A recent report by Policy Exchange attracted all kinds of the wrong headlines because it suggested that cities in the north of England might continue to decline, while cities in the south might continue to grow. This raised all sorts of northern hackles, with John Prescott and others objecting to the idea that people might have to move home in order to find work. This was an idea redolent of Norman Tebbitt (who famously declared that his father, when unemployed, didn’t riot but rather got on his bike and looked for work).
These headlines and that reaction are misplaced: read the pamphlet here and see for yourself.
The crucial part of the argument is that localism works. It is possible for cities to regenerate themselves, as many cities in the north of England are doing, but this depends on active local and regional politics rather than a reliance on experts or Whitehall. The authors of the report argue for decentralisation on a scale more dramatic than we have seen before: the allocation of funds from national taxation should be made simpler and more transparent; and decentralised decision-making should be given more opportunity to get things wrong, because that way lessons will be learned so things are subsequently got right.
One consequence of a simpler scheme of funding will be more unevenness. For example, fire services in coastal area currently get more money from central government because they are less able to borrow from neighbouring services in major emergencies (some of the neighbouring areas will be sea). This is silly: inland areas do not get compensation for the lack of fine beaches and coastal walks. The report states bluntly:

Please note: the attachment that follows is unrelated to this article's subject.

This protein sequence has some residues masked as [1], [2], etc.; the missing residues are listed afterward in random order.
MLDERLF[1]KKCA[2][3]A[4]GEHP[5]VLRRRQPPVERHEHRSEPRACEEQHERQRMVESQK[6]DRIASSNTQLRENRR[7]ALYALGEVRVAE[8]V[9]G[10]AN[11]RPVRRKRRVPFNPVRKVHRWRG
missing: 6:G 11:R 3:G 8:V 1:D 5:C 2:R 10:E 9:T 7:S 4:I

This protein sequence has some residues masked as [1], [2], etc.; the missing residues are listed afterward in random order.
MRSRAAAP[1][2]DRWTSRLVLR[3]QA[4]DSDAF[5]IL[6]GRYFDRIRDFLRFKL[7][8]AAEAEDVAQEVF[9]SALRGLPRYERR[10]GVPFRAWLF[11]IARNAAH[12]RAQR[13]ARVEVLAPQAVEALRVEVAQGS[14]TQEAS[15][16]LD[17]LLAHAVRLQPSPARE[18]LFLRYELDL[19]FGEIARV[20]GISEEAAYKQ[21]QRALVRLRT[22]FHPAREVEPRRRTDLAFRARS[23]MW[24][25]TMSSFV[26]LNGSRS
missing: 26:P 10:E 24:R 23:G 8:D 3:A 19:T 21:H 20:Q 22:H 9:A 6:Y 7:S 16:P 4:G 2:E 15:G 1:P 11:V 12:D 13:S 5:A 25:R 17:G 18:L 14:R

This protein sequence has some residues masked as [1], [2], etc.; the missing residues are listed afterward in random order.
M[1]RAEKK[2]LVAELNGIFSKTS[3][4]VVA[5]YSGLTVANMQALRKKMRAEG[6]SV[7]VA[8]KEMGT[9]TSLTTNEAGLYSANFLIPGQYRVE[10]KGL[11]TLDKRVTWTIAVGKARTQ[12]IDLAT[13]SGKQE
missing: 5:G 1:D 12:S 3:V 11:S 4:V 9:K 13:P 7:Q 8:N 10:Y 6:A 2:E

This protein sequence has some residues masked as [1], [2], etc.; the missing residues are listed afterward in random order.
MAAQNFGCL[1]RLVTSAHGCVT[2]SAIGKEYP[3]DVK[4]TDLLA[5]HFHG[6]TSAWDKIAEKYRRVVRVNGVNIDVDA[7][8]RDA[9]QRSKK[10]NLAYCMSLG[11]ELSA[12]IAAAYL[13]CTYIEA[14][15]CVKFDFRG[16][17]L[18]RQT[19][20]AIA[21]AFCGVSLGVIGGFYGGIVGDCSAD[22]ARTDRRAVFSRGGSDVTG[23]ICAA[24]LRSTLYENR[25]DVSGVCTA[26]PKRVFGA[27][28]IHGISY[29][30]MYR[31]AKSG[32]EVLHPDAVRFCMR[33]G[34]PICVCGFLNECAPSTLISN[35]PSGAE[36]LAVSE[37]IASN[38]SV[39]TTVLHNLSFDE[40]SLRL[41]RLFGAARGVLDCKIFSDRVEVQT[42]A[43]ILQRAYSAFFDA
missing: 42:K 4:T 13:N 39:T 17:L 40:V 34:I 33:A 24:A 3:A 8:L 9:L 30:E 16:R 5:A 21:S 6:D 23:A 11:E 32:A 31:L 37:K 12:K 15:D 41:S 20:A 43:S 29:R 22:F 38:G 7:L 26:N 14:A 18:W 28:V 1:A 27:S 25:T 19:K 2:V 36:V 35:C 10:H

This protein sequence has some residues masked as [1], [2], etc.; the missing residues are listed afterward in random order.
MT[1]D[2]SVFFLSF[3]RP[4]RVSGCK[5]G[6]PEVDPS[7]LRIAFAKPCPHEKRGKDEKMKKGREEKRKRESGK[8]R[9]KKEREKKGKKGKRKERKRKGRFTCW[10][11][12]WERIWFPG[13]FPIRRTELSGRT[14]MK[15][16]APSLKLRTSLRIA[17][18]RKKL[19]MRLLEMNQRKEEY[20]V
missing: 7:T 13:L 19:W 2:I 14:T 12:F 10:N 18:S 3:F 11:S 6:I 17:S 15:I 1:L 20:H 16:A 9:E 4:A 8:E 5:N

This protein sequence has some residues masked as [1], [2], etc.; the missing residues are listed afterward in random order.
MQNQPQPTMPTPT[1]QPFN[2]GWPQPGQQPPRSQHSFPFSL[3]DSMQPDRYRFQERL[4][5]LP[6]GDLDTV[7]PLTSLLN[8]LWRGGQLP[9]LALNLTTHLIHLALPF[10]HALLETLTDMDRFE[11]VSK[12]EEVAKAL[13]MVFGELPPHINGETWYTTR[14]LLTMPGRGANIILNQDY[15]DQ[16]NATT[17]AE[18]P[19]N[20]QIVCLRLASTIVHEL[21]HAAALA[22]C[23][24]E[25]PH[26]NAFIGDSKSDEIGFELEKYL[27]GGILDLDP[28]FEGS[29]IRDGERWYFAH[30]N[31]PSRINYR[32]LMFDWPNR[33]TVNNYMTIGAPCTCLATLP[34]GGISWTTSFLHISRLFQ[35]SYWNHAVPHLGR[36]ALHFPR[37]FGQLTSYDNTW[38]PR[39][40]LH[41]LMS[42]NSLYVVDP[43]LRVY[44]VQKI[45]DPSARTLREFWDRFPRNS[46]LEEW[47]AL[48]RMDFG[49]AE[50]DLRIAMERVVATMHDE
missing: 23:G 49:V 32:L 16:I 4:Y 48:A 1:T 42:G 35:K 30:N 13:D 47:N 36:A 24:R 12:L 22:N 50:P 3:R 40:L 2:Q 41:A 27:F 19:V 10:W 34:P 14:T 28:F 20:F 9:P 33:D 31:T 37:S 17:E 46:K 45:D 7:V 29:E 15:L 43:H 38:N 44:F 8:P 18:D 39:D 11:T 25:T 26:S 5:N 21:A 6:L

“Areas would not be eligible for additional funding simply because they are remote. People are free to choose where they live, and it is almost invariably better for individuals to meet the costs of their own decisions rather than have them met by society as a whole.”
Why should every part of the country be the same? As long as the differences are the result of accountable decision-making, let things vary. As an example:
“Remote areas generally have more limited access to broadband, for example, but those living in Brixton have to pay more for their house insurance.”
David Cameron, when challenged on these proposals (Policy Exchange is close to the Tory party), said “I think this report is complete rubbish.” A pity he said this, because actually there’s a lot in it, for anyone who wants to give people more say in their own lives again.